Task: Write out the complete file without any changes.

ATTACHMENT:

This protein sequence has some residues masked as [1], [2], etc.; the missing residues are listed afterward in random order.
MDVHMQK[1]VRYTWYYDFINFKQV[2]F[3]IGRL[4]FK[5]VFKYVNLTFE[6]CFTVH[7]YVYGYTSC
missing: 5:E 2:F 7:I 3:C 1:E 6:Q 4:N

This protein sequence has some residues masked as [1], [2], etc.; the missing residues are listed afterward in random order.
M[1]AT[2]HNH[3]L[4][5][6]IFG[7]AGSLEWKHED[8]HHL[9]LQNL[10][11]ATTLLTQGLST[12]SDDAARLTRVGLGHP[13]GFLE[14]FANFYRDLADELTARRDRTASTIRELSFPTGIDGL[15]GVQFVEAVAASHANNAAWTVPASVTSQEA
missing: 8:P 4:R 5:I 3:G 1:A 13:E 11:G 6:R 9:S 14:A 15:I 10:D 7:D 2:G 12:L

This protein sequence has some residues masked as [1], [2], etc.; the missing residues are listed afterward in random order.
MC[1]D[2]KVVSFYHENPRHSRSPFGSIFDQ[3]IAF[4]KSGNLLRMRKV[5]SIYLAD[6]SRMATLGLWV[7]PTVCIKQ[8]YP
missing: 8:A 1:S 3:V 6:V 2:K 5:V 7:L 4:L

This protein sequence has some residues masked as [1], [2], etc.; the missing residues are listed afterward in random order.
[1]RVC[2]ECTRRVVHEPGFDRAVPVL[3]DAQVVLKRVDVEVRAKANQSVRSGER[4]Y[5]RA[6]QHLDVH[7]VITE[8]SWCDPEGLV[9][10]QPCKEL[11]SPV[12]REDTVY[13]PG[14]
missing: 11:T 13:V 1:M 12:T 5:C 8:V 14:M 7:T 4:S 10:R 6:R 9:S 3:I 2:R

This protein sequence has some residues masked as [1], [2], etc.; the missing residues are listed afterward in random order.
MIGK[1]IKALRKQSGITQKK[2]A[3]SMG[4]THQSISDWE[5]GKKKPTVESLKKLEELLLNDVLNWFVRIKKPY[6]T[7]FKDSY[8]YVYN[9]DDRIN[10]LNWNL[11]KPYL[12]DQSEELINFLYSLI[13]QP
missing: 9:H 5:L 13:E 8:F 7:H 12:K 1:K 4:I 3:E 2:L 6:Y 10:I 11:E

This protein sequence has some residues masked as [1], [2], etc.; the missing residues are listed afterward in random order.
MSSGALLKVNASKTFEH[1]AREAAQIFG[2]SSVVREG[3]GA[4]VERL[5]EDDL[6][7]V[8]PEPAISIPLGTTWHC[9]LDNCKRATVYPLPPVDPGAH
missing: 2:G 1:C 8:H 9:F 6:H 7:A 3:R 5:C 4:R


This protein sequence has some residues masked as [1], [2], etc.; the missing residues are listed afterward in random order.
MDVHMQK[1]VRYTWYYDFINFKQV[2]F[3]IGRL[4]FK[5]VFKYVNLTFE[6]CFTVH[7]YVYGYTSC
missing: 5:E 2:F 7:I 3:C 1:E 6:Q 4:N

This protein sequence has some residues masked as [1], [2], etc.; the missing residues are listed afterward in random order.
M[1]AT[2]HNH[3]L[4][5][6]IFG[7]AGSLEWKHED[8]HHL[9]LQNL[10][11]ATTLLTQGLST[12]SDDAARLTRVGLGHP[13]GFLE[14]FANFYRDLADELTARRDRTASTIRELSFPTGIDGL[15]GVQFVEAVAASHANNAAWTVPASVTSQEA
missing: 8:P 4:R 5:I 3:G 1:A 13:E 11:G 6:R 9:S 14:A 15:I 10:D 7:D 2:G 12:L

This protein sequence has some residues masked as [1], [2], etc.; the missing residues are listed afterward in random order.
MC[1]D[2]KVVSFYHENPRHSRSPFGSIFDQ[3]IAF[4]KSGNLLRMRKV[5]SIYLAD[6]SRMATLGLWV[7]PTVCIKQ[8]YP
missing: 8:A 1:S 3:V 6:V 2:K 5:V 7:L 4:L

This protein sequence has some residues masked as [1], [2], etc.; the missing residues are listed afterward in random order.
[1]RVC[2]ECTRRVVHEPGFDRAVPVL[3]DAQVVLKRVDVEVRAKANQSVRSGER[4]Y[5]RA[6]QHLDVH[7]VITE[8]SWCDPEGLV[9][10]QPCKEL[11]SPV[12]REDTVY[13]PG[14]
missing: 11:T 13:V 1:M 12:T 5:C 8:V 14:M 7:T 4:S 10:R 6:R 9:S 3:I 2:R

This protein sequence has some residues masked as [1], [2], etc.; the missing residues are listed afterward in random order.
MIGK[1]IKALRKQSGITQKK[2]A[3]SMG[4]THQSISDWE[5]GKKKPTVESLKKLEELLLNDVLNWFVRIKKPY[6]T[7]FKDSY[8]YVYN[9]DDRIN[10]LNWNL[11]KPYL[12]DQSEELINFLYSLI[13]QP
missing: 9:H 5:L 13:E 8:F 7:H 12:K 1:K 4:I 3:E 2:L 6:Y 10:I 11:E

This protein sequence has some residues masked as [1], [2], etc.; the missing residues are listed afterward in random order.
MSSGALLKVNASKTFEH[1]AREAAQIFG[2]SSVVREG[3]GA[4]VERL[5]EDDL[6][7]V[8]PEPAISIPLGTTWHC[9]LDNCKRATVYPLPPVDPGAH
missing: 2:G 1:C 8:H 9:F 6:H 7:A 3:R 5:C 4:R